and Reich & Tang
] are embroiled in a legal battle over the cash management business they're hanging on to even as they exit the money market mutual fund business
On June 23 in the New York State Supreme Court for the County of New York (i.e. Manhattan), Island Intellectual Property
and Double Rock Corporation filed suit
against Reich & Tang and Lydon (president and CEO of Reich), accusing the Natixis
affiliate of going back on a licensing agreement that was part of the deal under which Reich & Tang bought Double Rock's FDIC-insured cash management business in 2011. The initial complaint
was redacted, with some details blacked out, but the unredacted complaint
was filed three days later. (Here's more information
on the case.) Island is the patent-holding arm of Double Rock, and Double Rock, in turn, is the holding company led by Reserve founder Bruce Bent
and his son, Bruce Bent II
Reich spokesman Frank Bonanno and Richard Mahoney, a spokesman for Double Rock, both declined to comment on the suit.
Per the 19-page unredacted complaint, Reich bought Double Rock's $12-billion AUM FDIC-insured cash management business for $15 million up front, plus an ongoing license agreement with Island that amounted to Reich paying the greater of 15 percent of revenue (for the FDIC-insured business) or 0.5 basis points each quarter. The Double Rock folks estimated that the license agreement piece of the deal with earn them about $92 million in total. Yet Double Rock claims that Lydon fought to renegotiate the licensing agreement every quarter once the deal closed, and that Reich stopped paying the quarterly licensing fee altogether this spring (missing its April 30 payment for Q1 2015).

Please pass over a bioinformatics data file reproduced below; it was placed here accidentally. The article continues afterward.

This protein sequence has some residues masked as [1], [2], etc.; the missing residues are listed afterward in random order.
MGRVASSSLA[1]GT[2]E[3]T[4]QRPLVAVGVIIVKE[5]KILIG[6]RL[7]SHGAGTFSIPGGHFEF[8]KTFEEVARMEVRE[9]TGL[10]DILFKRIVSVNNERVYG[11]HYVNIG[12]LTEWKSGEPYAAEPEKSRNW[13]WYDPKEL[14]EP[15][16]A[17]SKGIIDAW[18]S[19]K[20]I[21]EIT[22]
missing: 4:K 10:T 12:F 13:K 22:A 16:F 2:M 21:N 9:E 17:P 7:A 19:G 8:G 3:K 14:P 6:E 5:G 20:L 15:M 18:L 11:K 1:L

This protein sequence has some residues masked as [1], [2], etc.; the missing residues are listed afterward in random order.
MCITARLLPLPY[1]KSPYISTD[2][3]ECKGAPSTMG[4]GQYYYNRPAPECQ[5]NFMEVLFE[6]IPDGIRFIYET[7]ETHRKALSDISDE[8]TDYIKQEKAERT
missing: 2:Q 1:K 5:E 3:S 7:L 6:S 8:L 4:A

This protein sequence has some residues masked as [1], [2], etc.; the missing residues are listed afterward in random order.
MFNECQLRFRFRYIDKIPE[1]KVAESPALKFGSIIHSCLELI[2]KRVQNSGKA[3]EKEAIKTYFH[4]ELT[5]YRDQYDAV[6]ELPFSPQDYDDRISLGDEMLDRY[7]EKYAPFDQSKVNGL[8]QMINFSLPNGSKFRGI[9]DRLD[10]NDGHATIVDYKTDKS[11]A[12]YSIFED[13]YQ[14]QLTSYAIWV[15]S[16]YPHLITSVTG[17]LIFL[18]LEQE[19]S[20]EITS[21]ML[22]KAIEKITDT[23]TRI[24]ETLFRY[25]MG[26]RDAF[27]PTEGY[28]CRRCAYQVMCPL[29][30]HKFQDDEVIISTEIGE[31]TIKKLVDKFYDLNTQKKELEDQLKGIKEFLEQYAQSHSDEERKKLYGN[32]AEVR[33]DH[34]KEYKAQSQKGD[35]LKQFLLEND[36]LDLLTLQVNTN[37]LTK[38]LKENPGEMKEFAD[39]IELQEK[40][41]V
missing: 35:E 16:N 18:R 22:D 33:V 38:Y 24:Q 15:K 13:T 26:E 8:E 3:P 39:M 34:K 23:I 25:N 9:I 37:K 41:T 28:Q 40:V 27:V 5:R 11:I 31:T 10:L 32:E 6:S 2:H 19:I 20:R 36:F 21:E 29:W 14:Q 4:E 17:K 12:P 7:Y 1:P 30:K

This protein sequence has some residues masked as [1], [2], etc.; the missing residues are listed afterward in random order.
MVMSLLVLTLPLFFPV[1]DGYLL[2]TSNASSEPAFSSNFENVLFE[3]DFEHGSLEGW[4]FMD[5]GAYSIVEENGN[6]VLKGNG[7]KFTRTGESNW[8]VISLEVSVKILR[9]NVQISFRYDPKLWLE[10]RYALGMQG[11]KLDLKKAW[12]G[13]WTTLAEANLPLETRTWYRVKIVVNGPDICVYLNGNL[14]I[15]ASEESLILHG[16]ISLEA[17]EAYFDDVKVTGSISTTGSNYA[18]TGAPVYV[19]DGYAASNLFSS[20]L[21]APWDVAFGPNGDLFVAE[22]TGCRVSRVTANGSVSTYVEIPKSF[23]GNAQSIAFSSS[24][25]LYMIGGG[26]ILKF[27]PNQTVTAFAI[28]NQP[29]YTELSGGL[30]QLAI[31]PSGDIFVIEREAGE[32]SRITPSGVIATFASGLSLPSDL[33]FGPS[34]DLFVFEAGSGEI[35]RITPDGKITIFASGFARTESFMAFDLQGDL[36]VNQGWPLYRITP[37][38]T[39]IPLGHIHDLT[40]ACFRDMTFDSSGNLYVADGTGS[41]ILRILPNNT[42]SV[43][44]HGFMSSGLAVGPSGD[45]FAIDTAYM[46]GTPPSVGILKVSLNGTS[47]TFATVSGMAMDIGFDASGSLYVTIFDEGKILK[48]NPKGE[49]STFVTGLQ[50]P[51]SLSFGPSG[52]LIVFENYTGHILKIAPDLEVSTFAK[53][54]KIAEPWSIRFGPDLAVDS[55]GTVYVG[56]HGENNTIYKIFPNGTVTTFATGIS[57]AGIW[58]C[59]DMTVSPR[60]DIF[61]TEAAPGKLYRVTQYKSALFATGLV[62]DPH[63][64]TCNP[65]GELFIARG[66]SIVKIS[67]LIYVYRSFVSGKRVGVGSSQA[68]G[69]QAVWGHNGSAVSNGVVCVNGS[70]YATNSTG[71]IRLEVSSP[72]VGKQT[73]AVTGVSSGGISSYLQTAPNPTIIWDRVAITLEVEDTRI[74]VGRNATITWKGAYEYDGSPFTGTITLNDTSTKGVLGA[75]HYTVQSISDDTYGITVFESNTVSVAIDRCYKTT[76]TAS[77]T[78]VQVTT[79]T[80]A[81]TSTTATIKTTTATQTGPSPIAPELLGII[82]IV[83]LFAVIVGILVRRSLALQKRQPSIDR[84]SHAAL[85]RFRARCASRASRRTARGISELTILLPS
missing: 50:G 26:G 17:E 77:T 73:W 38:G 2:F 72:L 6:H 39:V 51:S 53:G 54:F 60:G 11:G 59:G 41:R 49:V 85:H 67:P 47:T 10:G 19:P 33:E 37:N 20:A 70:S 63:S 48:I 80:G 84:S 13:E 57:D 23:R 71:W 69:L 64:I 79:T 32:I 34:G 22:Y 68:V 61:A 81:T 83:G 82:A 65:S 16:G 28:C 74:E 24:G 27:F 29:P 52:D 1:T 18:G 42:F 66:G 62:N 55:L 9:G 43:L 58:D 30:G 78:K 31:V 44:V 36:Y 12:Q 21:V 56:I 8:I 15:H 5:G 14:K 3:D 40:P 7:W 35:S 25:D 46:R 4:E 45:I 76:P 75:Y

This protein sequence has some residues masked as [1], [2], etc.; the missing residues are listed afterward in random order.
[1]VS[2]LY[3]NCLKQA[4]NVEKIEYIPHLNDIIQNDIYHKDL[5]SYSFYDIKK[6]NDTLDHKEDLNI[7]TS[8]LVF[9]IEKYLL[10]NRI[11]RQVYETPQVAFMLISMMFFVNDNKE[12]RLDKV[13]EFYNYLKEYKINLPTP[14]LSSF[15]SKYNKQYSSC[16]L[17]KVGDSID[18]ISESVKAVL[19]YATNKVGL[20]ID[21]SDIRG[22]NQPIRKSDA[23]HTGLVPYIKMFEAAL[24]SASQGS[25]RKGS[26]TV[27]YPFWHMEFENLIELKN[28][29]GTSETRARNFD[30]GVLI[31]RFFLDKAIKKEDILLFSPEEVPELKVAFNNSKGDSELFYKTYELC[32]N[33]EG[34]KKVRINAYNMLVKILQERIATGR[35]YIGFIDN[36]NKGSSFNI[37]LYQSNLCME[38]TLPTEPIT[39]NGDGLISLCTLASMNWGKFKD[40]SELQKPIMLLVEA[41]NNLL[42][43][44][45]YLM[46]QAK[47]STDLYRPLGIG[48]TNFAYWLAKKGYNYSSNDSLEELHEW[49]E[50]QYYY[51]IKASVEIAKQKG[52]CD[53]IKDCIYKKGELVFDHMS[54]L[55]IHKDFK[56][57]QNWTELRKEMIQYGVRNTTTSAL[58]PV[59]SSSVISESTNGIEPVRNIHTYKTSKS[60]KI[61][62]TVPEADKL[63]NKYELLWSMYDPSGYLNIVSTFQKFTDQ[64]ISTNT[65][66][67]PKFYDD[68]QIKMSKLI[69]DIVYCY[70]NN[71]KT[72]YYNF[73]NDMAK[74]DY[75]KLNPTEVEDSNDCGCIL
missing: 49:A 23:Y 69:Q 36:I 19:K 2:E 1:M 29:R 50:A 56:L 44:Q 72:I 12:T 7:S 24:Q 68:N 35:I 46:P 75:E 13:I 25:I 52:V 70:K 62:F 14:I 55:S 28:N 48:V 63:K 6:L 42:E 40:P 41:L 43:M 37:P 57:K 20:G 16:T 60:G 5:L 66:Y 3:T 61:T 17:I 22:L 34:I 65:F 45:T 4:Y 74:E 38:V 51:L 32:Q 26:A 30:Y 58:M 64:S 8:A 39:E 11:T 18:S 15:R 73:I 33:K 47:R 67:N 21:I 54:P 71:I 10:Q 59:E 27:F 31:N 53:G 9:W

The change followed a 2014 U.S. Supreme Court decision, Alice Corp v. CLS Bank International
that invalidated some software patents." Lydon, the complaint says, emailed Bruce Bent II on May 5, 2015 and called Island's patents "violative of public policy and void under Supreme Court precedent."
Double Rock, represented by John Dellaportas
and Catherine Murphy
of Morgan, Lewis & Bockius
, is asking for Reich to make good on the licensing agreement (both the missed payment and going forward), plus pay at least $80 million in damages, plus pay nine percent interest, plus pay Double Rock's legal expenses. Of the $92 million in total value for the licensing agreement, Double Rock estimates that about $80 million of it remains unpaid.
Neil Anderson, Managing Editor
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